The problem here is that even if physicians sign a form agreeing to treat workers’ comp as part of the paperwork to participate in a health plan panel, this does not mean that in practice they are actively taking comp cases.
The adopted language has no teeth.
What are other notable problems with the regs?
The newly adopted MPN regs allow claims adjusters to perform a dual function as “medical access assistants” (see Section 9767.5 (h)(2)). Thus, the same person who is adjusting a claim may be the person charged with helping the worker find a doctor. Gone is the appearance of neutrality in requiring a dedicated medical access assistant who is not involved in the decision making on the claim.
Workers who consult with the “access assistant” may in some instances already be in an adversarial relationship with the adjuster. Hopefully most claims can be adjusted fairly and in a non-adversarial manner, but in the real world that is often not the case.
It will be scant consolation to the injured worker that the MPN medical access assistant contacts must be “separately and accurately logged”.
Wearing two hats, the adjuster/medical access assistant may engender a number of ethical problems. If the claim is adversarial, must the adjuster drop the adversarial role and adopt a neutral role as the helpful assistant?
Further, if there is a represented worker, can the applicant attorney call the “Medical Access Assistant” and end up talking to the adjuster about the case even though the adjuster is represented by defense counsel?
If the dual-role “Medical Access Assistant” identifies a treating physician for the worker, must the medical access assistant hat go off and the adjuster hat go the the fax machine and fax a written authorization to the recommended treater? Section 9767.5(h) says that “The assistance shall include but not be limited to contacting provider offices during regular business hours and scheduling medical appointments for covered employees”.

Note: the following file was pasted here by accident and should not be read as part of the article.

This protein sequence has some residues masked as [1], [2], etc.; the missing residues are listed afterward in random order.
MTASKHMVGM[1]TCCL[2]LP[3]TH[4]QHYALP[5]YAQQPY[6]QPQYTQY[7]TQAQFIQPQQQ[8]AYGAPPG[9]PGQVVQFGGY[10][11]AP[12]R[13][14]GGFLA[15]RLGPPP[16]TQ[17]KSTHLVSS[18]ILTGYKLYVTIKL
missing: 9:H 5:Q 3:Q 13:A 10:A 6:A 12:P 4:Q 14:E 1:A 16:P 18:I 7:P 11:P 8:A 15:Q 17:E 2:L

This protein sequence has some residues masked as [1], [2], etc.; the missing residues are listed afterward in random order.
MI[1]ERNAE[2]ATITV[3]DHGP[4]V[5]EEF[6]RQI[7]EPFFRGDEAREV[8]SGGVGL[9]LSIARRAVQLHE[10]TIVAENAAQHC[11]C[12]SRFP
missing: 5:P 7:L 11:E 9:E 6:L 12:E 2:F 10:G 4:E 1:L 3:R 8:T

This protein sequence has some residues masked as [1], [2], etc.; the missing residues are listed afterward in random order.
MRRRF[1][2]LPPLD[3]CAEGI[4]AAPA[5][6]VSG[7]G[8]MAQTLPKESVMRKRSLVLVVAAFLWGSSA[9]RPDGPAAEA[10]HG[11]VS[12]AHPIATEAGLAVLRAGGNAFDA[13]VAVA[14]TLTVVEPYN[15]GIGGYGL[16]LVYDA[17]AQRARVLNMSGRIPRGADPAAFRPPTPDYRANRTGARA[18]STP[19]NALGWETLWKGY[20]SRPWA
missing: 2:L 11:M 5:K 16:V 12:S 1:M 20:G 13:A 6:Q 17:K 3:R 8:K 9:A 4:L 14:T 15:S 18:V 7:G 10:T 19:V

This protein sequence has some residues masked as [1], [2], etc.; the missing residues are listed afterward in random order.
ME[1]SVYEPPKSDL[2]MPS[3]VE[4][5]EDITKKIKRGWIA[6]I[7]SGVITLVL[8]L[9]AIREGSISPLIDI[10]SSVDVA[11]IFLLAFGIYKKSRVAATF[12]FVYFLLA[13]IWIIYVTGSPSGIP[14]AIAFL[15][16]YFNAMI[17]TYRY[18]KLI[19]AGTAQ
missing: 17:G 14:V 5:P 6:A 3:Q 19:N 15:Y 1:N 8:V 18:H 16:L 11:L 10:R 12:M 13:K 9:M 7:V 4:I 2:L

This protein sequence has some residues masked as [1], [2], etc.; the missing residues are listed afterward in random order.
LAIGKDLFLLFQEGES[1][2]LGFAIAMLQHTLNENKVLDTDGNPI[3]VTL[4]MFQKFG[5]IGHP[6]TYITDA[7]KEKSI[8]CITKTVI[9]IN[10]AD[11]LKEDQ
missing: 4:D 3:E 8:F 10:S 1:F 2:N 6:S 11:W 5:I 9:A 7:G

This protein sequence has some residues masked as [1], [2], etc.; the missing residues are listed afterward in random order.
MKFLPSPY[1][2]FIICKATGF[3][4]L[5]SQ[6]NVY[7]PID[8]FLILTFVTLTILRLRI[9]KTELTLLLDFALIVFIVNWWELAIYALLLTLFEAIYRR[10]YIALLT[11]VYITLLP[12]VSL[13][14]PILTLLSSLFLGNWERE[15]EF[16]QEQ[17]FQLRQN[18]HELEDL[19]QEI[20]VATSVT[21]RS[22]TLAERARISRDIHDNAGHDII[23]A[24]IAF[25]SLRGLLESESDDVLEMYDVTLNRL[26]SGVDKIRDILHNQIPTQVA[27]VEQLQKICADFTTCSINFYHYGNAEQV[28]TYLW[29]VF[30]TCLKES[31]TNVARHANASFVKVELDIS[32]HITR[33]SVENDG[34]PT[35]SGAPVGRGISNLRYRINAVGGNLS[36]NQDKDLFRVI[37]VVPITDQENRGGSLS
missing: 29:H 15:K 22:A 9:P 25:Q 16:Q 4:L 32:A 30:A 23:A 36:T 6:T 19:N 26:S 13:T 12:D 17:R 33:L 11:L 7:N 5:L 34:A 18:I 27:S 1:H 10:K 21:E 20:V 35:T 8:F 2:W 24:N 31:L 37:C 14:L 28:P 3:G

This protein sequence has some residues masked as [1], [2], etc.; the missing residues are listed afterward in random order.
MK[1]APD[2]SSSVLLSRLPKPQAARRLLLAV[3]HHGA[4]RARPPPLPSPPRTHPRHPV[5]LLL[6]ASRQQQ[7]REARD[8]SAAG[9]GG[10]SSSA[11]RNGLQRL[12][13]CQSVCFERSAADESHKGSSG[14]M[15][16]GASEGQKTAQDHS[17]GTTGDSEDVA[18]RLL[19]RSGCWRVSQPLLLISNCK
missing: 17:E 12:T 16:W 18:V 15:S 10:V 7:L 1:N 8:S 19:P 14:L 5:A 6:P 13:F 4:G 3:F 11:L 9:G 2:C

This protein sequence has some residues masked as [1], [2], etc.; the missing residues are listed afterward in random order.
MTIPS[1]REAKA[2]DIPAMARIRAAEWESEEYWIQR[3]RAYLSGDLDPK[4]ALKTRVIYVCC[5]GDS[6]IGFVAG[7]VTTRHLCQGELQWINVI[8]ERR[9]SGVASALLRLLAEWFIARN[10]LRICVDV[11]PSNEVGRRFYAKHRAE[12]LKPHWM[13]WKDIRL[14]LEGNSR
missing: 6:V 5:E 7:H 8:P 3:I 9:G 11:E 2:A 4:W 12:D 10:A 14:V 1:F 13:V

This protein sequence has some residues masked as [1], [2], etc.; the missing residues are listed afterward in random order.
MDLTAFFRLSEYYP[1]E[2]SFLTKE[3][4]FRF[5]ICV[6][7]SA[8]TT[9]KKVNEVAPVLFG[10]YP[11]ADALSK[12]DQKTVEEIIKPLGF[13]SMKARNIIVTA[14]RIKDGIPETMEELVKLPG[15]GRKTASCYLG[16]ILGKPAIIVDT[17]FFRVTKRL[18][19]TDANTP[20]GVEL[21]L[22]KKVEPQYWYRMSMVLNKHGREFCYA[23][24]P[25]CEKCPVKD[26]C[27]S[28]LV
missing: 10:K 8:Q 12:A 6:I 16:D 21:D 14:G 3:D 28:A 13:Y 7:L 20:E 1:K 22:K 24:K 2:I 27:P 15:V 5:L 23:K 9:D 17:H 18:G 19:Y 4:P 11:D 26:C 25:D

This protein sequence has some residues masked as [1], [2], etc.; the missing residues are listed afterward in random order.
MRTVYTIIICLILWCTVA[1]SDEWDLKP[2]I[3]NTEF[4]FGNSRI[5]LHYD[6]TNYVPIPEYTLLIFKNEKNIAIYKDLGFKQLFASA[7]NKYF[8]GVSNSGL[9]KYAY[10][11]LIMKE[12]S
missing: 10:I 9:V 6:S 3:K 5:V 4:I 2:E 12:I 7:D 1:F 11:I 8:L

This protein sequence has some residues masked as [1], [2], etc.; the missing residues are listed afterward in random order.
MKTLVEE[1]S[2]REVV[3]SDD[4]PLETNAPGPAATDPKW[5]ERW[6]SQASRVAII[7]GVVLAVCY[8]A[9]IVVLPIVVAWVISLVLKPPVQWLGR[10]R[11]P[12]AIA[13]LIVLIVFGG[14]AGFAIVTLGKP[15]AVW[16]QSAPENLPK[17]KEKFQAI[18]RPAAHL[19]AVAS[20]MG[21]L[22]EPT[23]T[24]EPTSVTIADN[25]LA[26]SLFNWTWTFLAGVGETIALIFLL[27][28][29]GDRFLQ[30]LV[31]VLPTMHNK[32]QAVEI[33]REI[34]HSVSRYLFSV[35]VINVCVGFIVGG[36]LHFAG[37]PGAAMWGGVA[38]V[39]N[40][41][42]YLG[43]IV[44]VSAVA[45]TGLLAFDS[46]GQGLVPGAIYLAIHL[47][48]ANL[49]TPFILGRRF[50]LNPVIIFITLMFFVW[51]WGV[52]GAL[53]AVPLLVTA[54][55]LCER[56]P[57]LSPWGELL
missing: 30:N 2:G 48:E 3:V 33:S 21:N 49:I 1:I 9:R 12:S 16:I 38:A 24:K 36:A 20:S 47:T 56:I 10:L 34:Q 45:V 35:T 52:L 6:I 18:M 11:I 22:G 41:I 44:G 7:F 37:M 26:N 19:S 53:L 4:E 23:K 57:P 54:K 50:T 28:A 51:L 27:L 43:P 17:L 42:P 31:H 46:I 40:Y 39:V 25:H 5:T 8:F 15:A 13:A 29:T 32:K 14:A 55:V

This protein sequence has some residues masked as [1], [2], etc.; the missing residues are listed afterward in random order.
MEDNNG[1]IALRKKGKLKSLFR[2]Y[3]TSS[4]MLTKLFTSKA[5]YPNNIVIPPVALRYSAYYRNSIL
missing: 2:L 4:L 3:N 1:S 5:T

In comments to the DWC, CAAA noted that:
“The benefit gained from the introduction of the medical access assistants will be severely limited if they merely assist in making an appointment and do not facilitate the delivery of written authorization for treatment. If medical access assistants are to successfully assist employees, we believe the regulation must specifically state that one of the required duties of these assistants is to help facilitate delivery from the claim adjuster of written authorization for a scheduled office visit.”
This is a good point, as most physicians (even MPN ones) will not schedule an appointment to see the worker without an express written authorization. The regs seems to avoid specifying how this is to be handled in the context where an access assistant or a “dual hat” is involved.
It is interesting to note, however, that Section 9767.16 provides a mechanism for complaints by “any person contending a Medical Provider Network is in violation of the requirements of this article or Labor Code Sections 4616 through 4617.7…”
After this frontline complaint procedure, a complainant may file a written complaint with the DWC on the new form set forth in Section 9767.16.5.
Also added is a procedure for petitioning for suspension or revocation of a MPN (see Section 9767.17 and 9767.17.5)
Penalties can be assessed under Section 9767.19.
How well all of this works may depend on whether injured workers and attorneys use the complaint procedure to bring access problems to the DWC’s attention.
Ultimately the workers’ interest and the employer’s interest should be the same: appropriate treatment to get the worker back to work if possible.
Unfortunately the regs don’t make finding an MPN treater as easy as it could be.
The regs deserve a “D” grade.
Here is a link to the final MPN regulations: